That the Liberals would dishonestly represent teachers’ salary proposals surprised nobody. Every time they have negotiated with teachers, the government has attempted to focus attention on wage demands so they can tarnish teachers’ reputation, while hiding how badly the government has failed on issues like class size and composition.
Class size and composition
Restoring class size and class composition provisions included in the contract has long been an important goal for BCTF members. This is to counteract the damage the BC Liberals did in 2001: within six months of their election they enacted Bills 27 and 28, which stripped class size and class composition from teachers’ collective agreements.
Collective agreements had previously guaranteed a maximum number of special needs students that could be included in a single class, in order to allow for enough one-on-one time for teachers to attend to those students’ special needs (as the BCTF often points out, teachers’ working conditions are students’ learning conditions). Ratios of specialist teachers like counselors and Learning Assistance teachers, which had previously been guaranteed in contracts, were eliminated by these bills. The worst parts of Bills 27 and 28 made it illegal to bargain specialist teacher ratios or class size and composition limits in future collective agreements.
When Bills 27 and 28 were enacted, the BCTF took the government to court for illegally stripping those provisions from contracts. Both these bills were later struck down by the BC Supreme Court for being unconstitutional and in breach of the Canadian Charter of Rights and Freedoms.
After the win by the teachers in court, the Liberal government merely re-introduced those same bills under another name to circumvent the ruling. Bill 19 even contained the same wording as the original legislation that had been deemed unconstitutional by the courts. The BCTF took the government back to court. The union won again, but still wasn’t able to bargain class size and composition because the government decided to appeal the decision.
So where are BC teachers now? BCTF president Jim Iker has been calling for mediation since June 19. However, the Liberal government seems content to let teachers walk picket lines all summer, and there are some who speculate that teachers may find themselves still picketing in September.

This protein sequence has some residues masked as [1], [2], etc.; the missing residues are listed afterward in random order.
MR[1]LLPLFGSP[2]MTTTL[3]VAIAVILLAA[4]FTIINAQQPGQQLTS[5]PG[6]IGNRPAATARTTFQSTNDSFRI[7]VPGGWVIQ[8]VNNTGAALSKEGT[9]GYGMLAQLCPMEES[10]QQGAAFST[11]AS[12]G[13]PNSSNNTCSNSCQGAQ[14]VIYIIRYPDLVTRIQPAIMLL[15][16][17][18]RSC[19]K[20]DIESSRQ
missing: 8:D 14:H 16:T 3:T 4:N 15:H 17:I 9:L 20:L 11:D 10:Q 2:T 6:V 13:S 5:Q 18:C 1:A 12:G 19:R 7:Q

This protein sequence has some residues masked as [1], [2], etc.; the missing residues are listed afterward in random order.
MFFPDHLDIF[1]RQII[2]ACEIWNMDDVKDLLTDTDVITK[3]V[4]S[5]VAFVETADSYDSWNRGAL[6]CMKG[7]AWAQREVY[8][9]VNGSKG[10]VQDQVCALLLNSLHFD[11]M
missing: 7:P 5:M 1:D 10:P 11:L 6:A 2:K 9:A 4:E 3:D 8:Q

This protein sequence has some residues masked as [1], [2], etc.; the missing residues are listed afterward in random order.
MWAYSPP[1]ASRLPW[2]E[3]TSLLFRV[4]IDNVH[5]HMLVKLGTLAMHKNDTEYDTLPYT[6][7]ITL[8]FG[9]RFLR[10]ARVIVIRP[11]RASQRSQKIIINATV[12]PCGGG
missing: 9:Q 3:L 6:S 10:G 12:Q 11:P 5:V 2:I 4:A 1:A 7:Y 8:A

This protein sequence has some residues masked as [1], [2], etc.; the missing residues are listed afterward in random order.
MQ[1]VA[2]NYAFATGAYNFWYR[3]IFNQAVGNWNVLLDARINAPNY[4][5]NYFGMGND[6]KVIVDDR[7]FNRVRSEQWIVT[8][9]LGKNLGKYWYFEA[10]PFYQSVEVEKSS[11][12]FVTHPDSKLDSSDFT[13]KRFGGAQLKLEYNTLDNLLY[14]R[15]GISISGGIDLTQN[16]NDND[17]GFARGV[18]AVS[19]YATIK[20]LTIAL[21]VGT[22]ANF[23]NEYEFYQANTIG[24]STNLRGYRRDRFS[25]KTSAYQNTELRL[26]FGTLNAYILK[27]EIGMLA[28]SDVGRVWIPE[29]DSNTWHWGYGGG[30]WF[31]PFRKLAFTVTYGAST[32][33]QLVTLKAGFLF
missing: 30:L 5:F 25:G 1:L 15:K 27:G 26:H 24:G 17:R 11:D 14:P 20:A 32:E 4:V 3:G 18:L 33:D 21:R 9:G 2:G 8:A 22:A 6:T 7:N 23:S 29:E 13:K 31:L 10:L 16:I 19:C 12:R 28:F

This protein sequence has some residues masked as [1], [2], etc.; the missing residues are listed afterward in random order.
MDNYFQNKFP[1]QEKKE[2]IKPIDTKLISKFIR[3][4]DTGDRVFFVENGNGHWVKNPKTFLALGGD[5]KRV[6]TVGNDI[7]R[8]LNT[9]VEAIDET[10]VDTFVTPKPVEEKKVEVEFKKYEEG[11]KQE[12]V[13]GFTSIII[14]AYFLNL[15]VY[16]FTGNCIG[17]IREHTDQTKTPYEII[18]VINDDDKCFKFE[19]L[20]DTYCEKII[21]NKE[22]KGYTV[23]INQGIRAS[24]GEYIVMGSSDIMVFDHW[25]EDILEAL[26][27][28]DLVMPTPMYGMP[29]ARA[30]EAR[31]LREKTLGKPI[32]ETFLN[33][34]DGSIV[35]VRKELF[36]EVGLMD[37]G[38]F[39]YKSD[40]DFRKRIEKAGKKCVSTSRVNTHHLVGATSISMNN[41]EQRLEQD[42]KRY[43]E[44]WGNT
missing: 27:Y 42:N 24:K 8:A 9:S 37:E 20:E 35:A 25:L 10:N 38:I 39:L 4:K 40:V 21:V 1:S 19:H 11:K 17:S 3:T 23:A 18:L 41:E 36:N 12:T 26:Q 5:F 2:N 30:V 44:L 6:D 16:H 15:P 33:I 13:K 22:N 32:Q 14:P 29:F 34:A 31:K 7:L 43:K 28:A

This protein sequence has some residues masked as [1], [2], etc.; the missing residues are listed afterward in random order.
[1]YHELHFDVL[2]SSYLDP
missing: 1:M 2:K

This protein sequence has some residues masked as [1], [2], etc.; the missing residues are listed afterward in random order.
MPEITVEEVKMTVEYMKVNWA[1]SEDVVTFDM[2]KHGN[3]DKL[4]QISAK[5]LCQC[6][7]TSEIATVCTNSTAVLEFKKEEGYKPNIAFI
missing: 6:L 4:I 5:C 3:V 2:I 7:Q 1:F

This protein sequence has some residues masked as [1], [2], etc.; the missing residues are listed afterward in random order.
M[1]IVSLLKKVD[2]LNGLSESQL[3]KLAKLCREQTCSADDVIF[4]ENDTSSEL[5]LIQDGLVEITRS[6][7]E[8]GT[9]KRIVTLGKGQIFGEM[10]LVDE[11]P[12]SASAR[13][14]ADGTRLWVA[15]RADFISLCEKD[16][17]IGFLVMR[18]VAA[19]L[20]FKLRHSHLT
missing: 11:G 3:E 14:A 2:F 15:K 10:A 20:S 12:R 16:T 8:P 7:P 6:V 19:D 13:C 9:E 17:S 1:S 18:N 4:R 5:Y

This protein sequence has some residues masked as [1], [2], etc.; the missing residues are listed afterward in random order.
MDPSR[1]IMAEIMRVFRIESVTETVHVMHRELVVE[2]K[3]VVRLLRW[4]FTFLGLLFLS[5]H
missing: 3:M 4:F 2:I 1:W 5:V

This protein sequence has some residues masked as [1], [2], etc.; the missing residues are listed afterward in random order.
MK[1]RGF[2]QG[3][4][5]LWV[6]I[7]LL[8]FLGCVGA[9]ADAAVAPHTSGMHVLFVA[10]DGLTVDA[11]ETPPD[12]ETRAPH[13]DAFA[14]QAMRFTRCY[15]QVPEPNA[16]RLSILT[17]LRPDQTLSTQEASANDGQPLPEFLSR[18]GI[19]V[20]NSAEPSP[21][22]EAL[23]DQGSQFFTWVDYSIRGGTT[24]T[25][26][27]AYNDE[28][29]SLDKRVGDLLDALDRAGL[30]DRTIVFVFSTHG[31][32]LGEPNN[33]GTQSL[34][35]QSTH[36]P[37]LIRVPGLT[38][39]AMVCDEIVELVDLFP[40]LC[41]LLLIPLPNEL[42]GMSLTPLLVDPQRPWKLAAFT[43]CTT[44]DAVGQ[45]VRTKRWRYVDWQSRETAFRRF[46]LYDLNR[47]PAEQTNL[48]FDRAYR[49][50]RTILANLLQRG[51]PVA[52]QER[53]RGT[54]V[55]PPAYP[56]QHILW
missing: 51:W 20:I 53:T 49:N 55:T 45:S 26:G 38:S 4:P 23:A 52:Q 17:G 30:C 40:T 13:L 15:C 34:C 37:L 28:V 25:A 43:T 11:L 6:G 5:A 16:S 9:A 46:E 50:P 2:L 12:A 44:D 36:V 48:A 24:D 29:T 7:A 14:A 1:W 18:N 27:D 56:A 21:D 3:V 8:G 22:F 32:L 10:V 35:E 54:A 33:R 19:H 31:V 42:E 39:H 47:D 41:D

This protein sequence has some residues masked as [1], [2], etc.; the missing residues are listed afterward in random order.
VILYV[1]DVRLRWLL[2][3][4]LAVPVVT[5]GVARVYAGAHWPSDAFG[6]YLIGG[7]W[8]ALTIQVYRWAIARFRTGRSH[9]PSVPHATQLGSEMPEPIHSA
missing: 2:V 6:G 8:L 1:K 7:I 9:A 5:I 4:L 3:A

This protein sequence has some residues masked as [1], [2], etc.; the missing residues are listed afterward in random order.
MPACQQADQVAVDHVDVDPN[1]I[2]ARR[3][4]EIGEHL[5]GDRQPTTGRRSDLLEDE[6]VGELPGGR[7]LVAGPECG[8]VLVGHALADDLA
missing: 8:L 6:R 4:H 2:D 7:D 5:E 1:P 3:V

So what is the best strategy to move forward? Should we pin our hopes on the court case to solve our problems with class size and composition? Is that even an option when the government continues to act with blatant disregard for court rulings?
While BC teachers did have a big win in court when the contract stripping of class size and composition language was deemed unconstitutional, it seems now that our most effective actions — refusing to prepare final marks, refusing to invigilate provincial exams — keep being deemed “illegal” by the LRB.
So far, the BCTF has asked teachers to respect the law, despite the fact that the definition of what counts as illegal job action keeps changing and that those who make the rules are far from unbiased. The BCTF argument has been that to defy these rulings would put us in contempt of court, which might jeopardize our standing when the appeal of the Bill 19 contract stripping decision is heard this fall.
However, I think the strategy of depending on the courts rather than on activism is not an effective one, given that big wins in court before have not deterred the BC government’s aggression in the slightest. At our local’s emergency meeting on June 9, when a few teachers spoke in favour of defying the rulings, there was significant support for this course of action. Teachers who were around for the 2005 strike know that in that two week illegal strike we made the only real gains we have made this decade.
If the Liberal government continues to bargain in bad faith, and keeps using the courts to short circuit our job action, and if the action continues into the fall, then BC teachers have an important decision ahead. Will we allow ourselves to be legislated back to work and hope for improvements to the contract from the courts, which the BC government will continue to ignore, or will we stand up and say “an unjust law is no law at all”? I know which strategy I think will win. Teachers need to talk it up on their summer picket lines.
This piece was originally published on the New Socialist Webzine